Dismiss
Announcing Stack Overflow Documentation

We started with Q&A. Technical documentation is next, and we need your help.

Whether you're a beginner or an experienced developer, you can contribute.

Sign up and start helping → Learn more about Documentation →

I'm still learning C# and was surprised to find out that a List<T> is much more like a std::vector than a std::list. Can someone describe all the C# collections in terms of the STL (or if STL comparisons are difficult, standard conceptual data types with Wikipedia links? I expect the reference would be widely useful.

A minimal list of collections of interest include (feel free to add others):

  • Array
  • List
  • ArrayList
  • HashTable
  • Dictionary
  • ListDictionary
  • SortedDictionary
  • SortedList
  • Queue
  • Stack

Edit: I just found this similar question that may be of interest: Mapping between stl C++ and C# containers

share|improve this question
2  
Unless you need to target .NET 1.x there's really no reason to bother with the non-generic types if you ask me. – Brian Rasmussen Sep 7 '10 at 13:35
    
LinkedList, HashSet, Lookup(usually referred to via the interface ILookup). I don't know STL, but i std::list is not like List<T> it is probably more like LinkedList<T>. – Albin Sunnanbo Sep 7 '10 at 13:37
    
@Brian Rasmussen: Which ones are non-generics? Just the Array? – Scott Stafford Sep 7 '10 at 15:00
    
ArrayList, HashTable. In fact, any class in the System.Collections namespace (as opposed to System.Collections.Generic, which was added in .NET 2) – Etienne de Martel Sep 7 '10 at 18:12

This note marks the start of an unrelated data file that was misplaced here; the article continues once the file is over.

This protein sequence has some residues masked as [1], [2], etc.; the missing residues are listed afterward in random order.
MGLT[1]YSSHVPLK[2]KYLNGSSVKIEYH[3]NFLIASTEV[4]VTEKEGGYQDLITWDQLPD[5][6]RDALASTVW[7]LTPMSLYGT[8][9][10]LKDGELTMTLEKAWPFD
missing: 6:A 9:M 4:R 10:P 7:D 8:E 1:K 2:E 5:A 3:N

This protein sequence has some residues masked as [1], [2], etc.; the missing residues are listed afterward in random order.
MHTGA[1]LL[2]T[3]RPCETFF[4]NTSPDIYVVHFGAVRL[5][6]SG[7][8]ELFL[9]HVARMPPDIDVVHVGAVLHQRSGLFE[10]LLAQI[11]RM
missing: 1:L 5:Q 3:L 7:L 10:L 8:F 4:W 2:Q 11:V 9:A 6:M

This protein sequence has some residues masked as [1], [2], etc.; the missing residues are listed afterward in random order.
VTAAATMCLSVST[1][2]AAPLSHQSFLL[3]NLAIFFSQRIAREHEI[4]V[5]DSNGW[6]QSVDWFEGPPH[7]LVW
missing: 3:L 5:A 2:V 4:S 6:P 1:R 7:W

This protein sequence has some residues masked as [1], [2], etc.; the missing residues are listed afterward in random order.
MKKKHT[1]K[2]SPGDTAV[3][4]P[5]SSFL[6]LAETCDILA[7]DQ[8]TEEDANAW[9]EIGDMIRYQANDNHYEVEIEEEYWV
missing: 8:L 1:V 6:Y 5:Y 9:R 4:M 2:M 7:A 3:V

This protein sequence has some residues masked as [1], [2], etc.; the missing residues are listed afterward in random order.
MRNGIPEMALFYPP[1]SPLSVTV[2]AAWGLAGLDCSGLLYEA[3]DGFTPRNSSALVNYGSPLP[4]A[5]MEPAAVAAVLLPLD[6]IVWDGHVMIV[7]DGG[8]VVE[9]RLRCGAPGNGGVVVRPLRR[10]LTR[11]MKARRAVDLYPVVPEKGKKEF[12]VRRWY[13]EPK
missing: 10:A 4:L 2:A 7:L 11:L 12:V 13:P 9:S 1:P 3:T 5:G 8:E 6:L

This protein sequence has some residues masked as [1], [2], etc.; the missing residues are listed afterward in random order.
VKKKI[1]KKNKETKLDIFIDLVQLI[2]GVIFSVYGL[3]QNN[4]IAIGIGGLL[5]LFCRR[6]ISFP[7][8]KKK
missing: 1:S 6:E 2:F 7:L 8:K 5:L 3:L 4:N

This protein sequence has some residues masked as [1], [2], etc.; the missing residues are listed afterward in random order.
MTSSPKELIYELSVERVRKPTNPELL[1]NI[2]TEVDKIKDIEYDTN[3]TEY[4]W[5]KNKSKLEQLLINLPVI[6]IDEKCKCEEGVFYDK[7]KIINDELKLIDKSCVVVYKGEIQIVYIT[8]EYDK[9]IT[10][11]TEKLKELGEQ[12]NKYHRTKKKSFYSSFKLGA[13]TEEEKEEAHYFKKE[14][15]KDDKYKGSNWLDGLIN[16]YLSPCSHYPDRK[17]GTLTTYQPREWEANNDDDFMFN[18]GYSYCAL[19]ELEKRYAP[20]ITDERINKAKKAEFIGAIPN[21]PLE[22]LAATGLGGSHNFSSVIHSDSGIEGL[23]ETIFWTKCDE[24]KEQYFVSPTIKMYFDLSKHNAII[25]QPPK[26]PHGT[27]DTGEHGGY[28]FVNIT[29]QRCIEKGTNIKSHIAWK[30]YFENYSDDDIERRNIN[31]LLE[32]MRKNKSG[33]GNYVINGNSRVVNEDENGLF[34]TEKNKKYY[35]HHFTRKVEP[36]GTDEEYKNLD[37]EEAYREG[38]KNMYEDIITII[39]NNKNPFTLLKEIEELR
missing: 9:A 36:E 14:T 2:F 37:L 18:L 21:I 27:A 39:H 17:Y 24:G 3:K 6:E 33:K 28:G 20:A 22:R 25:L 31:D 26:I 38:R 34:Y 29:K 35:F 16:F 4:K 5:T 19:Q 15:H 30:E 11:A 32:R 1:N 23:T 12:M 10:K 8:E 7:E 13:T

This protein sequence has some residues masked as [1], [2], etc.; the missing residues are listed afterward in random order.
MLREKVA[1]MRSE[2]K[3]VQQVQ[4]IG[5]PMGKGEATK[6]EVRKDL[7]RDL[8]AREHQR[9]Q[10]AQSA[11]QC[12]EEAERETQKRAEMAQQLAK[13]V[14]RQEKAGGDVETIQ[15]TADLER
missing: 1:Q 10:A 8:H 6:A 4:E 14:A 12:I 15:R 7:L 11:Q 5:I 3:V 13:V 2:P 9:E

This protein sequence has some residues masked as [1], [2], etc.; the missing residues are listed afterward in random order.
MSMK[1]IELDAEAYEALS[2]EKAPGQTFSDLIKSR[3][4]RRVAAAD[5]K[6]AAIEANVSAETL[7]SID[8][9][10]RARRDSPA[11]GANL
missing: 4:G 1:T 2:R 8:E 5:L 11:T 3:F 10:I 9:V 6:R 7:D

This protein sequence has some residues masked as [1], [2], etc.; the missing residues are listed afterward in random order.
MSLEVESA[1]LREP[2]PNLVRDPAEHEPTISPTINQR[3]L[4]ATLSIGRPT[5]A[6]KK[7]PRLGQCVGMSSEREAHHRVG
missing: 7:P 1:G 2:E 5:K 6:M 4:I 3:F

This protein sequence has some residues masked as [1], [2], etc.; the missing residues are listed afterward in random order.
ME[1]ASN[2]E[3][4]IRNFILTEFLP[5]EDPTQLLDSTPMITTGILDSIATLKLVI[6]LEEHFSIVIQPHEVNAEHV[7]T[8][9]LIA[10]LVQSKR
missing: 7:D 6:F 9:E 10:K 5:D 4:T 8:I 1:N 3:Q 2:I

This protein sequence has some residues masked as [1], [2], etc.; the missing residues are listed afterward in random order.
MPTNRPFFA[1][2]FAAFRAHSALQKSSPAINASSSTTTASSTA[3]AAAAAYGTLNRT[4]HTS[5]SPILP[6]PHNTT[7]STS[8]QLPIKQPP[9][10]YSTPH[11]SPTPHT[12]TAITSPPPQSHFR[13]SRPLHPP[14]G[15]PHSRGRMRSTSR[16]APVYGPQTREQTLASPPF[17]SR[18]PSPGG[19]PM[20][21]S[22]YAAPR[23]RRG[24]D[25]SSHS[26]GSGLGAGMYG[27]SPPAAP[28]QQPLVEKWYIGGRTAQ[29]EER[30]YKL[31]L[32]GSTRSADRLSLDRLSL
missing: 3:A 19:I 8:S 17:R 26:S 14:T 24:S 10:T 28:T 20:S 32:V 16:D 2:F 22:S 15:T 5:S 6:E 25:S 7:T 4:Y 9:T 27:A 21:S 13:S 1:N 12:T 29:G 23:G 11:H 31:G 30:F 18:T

up vote 11 down vote accepted

Here's what I've found (ignoring the old non-generic collections):

  • Array - C array, though the .NET Array can have a non-zero starting index.
  • List<T> - std::vector<T>
  • Dictionary<TKey, TValue> - unordered_map<Key, Data>
  • HashSet<T> - unordered_set<Key>
  • SortedDictionary<TKey, TValue> - std::map<Key, Data>
  • SortedList<TKey, TValue> - equivalent to a std::vector<T> but keeping it ordered by using binary search + insert when adding elements.
  • SortedSet<T> - std::set<Key>
  • Queue<T> - std::queue<T>
  • Stack<T> - std::stack<T>
  • LinkedList<T> - std::list<T>

Notably missing from the .NET collections are the "multi-" variants, e.g., multiset, multimap, etc. However, they have added a number of very useful threadsafe collections: the "Concurrent-" variants, e.g., ConcurrentDictionary, ConcurrentQueue, etc.

share|improve this answer
3  
you might want to replace hash_map with unordered_map, which, while technically still not standard, is included in TR1, and will be included in C++0x. The same us true for hash_set-> unordered_set. By the way, another missing variant is std::deque. As far a I know, there is no .NET equivalent. – jalf Dec 8 '10 at 1:11
    
So there's no equivalent to std::list and std::deque? – kuhaku Feb 22 at 9:10
    
@kuhaku: There is no doubly-linked list. In practice, since .NET apps generally use reference types, List<T> (actually a vector) is usually sufficient. There is also no double-ended queue, and this is a more noticeable omission IMO. Again, List<T> is generally used as a replacement, which works OK since reference types prevail. – Stephen Cleary Feb 22 at 13:09
    
After I posted this I found this: msdn.microsoft.com/en-us/library/he2s3bh7(v=vs.110).aspx so LinkedList is new I assume? – kuhaku Feb 22 at 15:53
    
Also, why would List<T> still be ok if you need to add and remove elements from anywhere in the container, wouldn't it sometimes cause reallocations? – kuhaku Feb 22 at 15:54

Your Answer

 
discard

By posting your answer, you agree to the privacy policy and terms of service.

Not the answer you're looking for? Browse other questions tagged or ask your own question.